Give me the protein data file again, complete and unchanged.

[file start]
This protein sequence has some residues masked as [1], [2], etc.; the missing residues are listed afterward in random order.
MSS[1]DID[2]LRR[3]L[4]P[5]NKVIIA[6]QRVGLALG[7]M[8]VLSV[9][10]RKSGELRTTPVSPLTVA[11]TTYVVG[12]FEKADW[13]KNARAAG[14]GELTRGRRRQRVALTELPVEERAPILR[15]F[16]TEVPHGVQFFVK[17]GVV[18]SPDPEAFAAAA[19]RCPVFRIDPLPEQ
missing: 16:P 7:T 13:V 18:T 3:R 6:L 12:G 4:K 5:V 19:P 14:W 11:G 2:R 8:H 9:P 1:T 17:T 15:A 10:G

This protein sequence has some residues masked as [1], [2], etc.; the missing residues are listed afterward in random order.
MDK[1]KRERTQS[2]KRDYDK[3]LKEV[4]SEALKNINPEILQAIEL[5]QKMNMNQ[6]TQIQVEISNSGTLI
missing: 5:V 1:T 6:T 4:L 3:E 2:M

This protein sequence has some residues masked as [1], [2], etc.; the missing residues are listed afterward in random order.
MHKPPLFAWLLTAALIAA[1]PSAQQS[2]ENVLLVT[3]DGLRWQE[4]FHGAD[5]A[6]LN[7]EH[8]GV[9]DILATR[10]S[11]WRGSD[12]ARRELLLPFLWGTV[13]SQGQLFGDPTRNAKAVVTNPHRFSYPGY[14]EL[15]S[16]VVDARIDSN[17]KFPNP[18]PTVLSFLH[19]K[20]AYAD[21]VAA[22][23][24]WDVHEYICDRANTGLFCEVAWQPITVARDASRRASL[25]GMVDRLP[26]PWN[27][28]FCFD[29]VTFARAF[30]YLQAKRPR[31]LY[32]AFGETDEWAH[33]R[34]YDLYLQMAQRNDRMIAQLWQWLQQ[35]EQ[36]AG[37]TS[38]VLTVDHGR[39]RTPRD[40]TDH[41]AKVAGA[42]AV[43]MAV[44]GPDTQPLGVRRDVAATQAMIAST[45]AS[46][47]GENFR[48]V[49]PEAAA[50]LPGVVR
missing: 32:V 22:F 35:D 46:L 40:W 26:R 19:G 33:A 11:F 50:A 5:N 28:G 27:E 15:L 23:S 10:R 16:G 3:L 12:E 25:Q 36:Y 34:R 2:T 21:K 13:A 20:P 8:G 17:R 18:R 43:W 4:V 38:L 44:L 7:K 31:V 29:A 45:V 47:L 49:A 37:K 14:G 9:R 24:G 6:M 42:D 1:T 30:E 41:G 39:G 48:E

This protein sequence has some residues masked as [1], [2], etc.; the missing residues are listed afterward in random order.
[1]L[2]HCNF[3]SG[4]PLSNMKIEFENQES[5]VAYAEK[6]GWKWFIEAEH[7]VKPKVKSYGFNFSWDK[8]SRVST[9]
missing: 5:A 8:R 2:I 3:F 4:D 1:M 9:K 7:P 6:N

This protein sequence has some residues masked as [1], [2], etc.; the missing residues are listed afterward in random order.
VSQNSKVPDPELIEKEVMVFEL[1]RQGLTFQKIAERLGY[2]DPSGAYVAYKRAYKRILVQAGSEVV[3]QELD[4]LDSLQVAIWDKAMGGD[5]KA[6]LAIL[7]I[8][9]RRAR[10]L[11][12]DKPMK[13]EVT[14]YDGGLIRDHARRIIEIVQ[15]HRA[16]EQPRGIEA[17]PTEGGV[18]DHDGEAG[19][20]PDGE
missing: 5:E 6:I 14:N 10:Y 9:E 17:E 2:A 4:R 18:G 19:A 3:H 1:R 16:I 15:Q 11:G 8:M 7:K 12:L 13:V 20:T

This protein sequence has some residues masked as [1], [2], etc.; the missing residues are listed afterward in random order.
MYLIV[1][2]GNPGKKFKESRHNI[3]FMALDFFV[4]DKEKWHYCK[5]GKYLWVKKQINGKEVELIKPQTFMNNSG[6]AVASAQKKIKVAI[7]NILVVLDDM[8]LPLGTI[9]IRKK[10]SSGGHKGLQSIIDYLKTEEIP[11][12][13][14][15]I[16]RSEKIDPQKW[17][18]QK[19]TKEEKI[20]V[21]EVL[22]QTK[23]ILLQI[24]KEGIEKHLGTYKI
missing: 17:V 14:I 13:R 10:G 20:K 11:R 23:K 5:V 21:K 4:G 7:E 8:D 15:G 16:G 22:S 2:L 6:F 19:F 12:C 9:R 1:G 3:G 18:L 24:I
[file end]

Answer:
This protein sequence has some residues masked as [1], [2], etc.; the missing residues are listed afterward in random order.
MSS[1]DID[2]LRR[3]L[4]P[5]NKVIIA[6]QRVGLALG[7]M[8]VLSV[9][10]RKSGELRTTPVSPLTVA[11]TTYVVG[12]FEKADW[13]KNARAAG[14]GELTRGRRRQRVALTELPVEERAPILR[15]F[16]TEVPHGVQFFVK[17]GVV[18]SPDPEAFAAAA[19]RCPVFRIDPLPEQ
missing: 16:P 7:T 13:V 18:T 3:R 6:L 12:G 4:K 5:V 19:P 14:W 11:G 2:R 8:H 9:P 1:T 17:T 15:A 10:G

This protein sequence has some residues masked as [1], [2], etc.; the missing residues are listed afterward in random order.
MDK[1]KRERTQS[2]KRDYDK[3]LKEV[4]SEALKNINPEILQAIEL[5]QKMNMNQ[6]TQIQVEISNSGTLI
missing: 5:V 1:T 6:T 4:L 3:E 2:M

This protein sequence has some residues masked as [1], [2], etc.; the missing residues are listed afterward in random order.
MHKPPLFAWLLTAALIAA[1]PSAQQS[2]ENVLLVT[3]DGLRWQE[4]FHGAD[5]A[6]LN[7]EH[8]GV[9]DILATR[10]S[11]WRGSD[12]ARRELLLPFLWGTV[13]SQGQLFGDPTRNAKAVVTNPHRFSYPGY[14]EL[15]S[16]VVDARIDSN[17]KFPNP[18]PTVLSFLH[19]K[20]AYAD[21]VAA[22][23][24]WDVHEYICDRANTGLFCEVAWQPITVARDASRRASL[25]GMVDRLP[26]PWN[27][28]FCFD[29]VTFARAF[30]YLQAKRPR[31]LY[32]AFGETDEWAH[33]R[34]YDLYLQMAQRNDRMIAQLWQWLQQ[35]EQ[36]AG[37]TS[38]VLTVDHGR[39]RTPRD[40]TDH[41]AKVAGA[42]AV[43]MAV[44]GPDTQPLGVRRDVAATQAMIAST[45]AS[46][47]GENFR[48]V[49]PEAAA[50]LPGVVR
missing: 32:V 22:F 35:D 46:L 40:W 26:R 19:G 33:A 11:F 50:A 5:N 28:G 27:E 15:L 23:S 10:R 16:G 3:L 12:E 25:Q 36:Y 34:R 2:T 21:K 13:A 20:P 8:G 17:R 18:R 43:W 4:V 38:L 44:L 7:K 31:V 29:A 45:V 47:L 49:A 37:K 14:G 9:R 24:G 6:M 42:D 1:T 30:E 41:G 39:G 48:E

This protein sequence has some residues masked as [1], [2], etc.; the missing residues are listed afterward in random order.
[1]L[2]HCNF[3]SG[4]PLSNMKIEFENQES[5]VAYAEK[6]GWKWFIEAEH[7]VKPKVKSYGFNFSWDK[8]SRVST[9]
missing: 5:A 8:R 2:I 3:F 4:D 1:M 9:K 7:P 6:N

This protein sequence has some residues masked as [1], [2], etc.; the missing residues are listed afterward in random order.
VSQNSKVPDPELIEKEVMVFEL[1]RQGLTFQKIAERLGY[2]DPSGAYVAYKRAYKRILVQAGSEVV[3]QELD[4]LDSLQVAIWDKAMGGD[5]KA[6]LAIL[7]I[8][9]RRAR[10]L[11][12]DKPMK[13]EVT[14]YDGGLIRDHARRIIEIVQ[15]HRA[16]EQPRGIEA[17]PTEGGV[18]DHDGEAG[19][20]PDGE
missing: 5:E 6:I 14:N 10:Y 9:E 17:E 2:A 4:R 18:G 19:A 3:H 1:R 16:I 15:Q 11:G 8:M 7:K 12:L 13:V 20:T

This protein sequence has some residues masked as [1], [2], etc.; the missing residues are listed afterward in random order.
MYLIV[1][2]GNPGKKFKESRHNI[3]FMALDFFV[4]DKEKWHYCK[5]GKYLWVKKQINGKEVELIKPQTFMNNSG[6]AVASAQKKIKVAI[7]NILVVLDDM[8]LPLGTI[9]IRKK[10]SSGGHKGLQSIIDYLKTEEIP[11][12][13][14][15]I[16]RSEKIDPQKW[17][18]QK[19]TKEEKI[20]V[21]EVL[22]QTK[23]ILLQI[24]KEGIEKHLGTYKI
missing: 17:V 14:I 13:R 10:G 20:K 11:R 23:K 5:V 21:K 4:G 7:E 8:D 15:G 16:G 22:S 2:L 6:F 19:F 12:C 9:R 1:G 3:G 18:L 24:I